•  Utensils: knife, fork, and spoon
  •  Dishes, bowls, cup, glass
  •  Napkins (2)
  •  Towel or bib
  •  Straws
  •  Any other special utensils

Procedure

  1. Explain what you are going to do.
  2. Wash your hands.
  3. Obtain materials listed above.
  4. Prepare your loved one for the meal:
    • Offer to assist with going to the bathroom.
    • Offer to assist your loved one with washing his or her hands.
    • Position your loved one to sit up in the bed or in a chair.
    • Place table or bed tray over your loved one’s lap so he or she can see and reach the food.
  5. Sit near them.
  6. Cut food, butter bread, pour and prepare liquids as needed.
  7. Ask them what he or she would like to eat first.
  8. Encourage them to do as much self-feeding as possible.
  9. Feed your loved one, one bite at a time.   Use a spoon and fill only half-full and according to the ability to chew and swallow.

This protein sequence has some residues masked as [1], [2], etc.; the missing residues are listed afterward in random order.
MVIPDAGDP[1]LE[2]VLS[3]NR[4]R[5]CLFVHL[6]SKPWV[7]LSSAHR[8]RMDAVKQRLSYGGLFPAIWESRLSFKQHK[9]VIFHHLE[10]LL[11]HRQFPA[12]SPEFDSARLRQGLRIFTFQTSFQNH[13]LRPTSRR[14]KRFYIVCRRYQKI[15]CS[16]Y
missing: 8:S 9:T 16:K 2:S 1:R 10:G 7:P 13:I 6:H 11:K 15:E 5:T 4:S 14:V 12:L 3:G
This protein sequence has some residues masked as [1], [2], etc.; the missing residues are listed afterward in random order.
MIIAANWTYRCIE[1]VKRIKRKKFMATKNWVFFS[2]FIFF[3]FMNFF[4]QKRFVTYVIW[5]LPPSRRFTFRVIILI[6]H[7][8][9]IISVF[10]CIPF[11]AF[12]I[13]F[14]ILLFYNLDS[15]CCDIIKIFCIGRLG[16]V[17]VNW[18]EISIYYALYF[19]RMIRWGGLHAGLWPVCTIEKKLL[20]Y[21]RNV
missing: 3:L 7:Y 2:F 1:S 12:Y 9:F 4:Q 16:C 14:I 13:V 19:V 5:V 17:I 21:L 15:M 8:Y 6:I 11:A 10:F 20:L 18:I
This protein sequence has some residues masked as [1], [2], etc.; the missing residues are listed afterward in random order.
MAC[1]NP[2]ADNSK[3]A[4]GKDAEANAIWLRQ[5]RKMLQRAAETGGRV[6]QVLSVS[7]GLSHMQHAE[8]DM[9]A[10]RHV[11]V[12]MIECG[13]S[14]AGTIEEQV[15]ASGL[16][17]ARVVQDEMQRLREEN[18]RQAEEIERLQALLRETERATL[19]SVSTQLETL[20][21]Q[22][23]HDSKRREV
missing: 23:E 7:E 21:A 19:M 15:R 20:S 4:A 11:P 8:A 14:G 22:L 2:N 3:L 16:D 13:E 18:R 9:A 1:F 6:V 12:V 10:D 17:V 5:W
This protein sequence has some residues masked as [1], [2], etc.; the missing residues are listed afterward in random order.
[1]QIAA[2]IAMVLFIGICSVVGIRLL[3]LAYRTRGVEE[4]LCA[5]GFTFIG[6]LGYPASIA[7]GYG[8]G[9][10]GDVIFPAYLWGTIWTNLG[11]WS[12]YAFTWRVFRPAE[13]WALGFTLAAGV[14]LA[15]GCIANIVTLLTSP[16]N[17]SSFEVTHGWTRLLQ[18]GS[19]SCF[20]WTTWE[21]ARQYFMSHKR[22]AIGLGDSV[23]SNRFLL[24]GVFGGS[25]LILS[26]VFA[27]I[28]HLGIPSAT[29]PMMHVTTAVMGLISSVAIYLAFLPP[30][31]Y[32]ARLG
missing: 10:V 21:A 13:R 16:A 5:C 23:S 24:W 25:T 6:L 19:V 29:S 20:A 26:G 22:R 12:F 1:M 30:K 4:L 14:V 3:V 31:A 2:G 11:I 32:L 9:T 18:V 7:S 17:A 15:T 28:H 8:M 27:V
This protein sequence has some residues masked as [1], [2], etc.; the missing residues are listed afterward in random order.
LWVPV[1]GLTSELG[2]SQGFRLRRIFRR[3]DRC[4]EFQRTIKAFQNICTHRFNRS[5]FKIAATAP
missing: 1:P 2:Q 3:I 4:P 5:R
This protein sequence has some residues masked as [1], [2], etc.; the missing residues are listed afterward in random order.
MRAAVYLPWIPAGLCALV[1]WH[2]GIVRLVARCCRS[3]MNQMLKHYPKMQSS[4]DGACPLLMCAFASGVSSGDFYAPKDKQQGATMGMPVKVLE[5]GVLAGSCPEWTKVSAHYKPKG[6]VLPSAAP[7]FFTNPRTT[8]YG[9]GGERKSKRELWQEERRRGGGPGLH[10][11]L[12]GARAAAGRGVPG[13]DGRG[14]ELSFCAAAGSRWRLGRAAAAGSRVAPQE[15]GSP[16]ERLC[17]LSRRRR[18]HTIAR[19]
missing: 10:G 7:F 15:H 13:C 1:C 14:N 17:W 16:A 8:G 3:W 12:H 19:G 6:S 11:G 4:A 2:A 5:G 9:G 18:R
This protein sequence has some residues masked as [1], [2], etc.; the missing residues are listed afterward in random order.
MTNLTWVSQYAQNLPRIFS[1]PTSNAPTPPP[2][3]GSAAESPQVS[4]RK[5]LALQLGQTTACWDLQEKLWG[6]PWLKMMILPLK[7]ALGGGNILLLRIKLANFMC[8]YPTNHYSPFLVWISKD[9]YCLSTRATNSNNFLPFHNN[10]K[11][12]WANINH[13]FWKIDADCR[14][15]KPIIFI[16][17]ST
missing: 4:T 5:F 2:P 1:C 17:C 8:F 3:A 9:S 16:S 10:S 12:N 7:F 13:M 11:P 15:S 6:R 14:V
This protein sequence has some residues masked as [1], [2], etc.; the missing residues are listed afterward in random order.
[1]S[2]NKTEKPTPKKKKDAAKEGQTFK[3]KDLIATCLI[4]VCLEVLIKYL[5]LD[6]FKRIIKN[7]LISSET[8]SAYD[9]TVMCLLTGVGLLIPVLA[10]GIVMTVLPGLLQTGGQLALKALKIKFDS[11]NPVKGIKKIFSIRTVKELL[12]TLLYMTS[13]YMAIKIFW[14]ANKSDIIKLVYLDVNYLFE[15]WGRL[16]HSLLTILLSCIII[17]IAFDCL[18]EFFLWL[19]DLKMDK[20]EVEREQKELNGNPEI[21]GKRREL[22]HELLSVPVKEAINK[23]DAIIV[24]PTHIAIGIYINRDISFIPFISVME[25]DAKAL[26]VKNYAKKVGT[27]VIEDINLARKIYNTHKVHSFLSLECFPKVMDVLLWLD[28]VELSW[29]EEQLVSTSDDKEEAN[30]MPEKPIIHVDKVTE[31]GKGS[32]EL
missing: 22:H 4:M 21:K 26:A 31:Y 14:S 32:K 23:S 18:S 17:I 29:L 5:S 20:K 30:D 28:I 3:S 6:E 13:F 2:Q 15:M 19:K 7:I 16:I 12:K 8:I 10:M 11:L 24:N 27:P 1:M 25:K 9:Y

10. Alternate solids and liquids.  Use a straw for drinking.
  11. Talk pleasantly with your loved one and encourage them to eat.   Offer praise.
  12. When your loved one is finished, remove their napkin or bib and wipe their mouth.
  13. Wash your loved ones’ hands and face.
  14. Offer oral hygiene.
  15. Make sure your loved one is safe and comfortable.
  16. Wash your hands.
  17. Wash all dishes used for the meal.
  18. Clean and straighten the kitchen.

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We All Need to Eat, So Let’s Learn to Shop for Food

 

Family shopping for food|We All Need to Eat, So Let's Learn to Shop for Food

Shopping for Food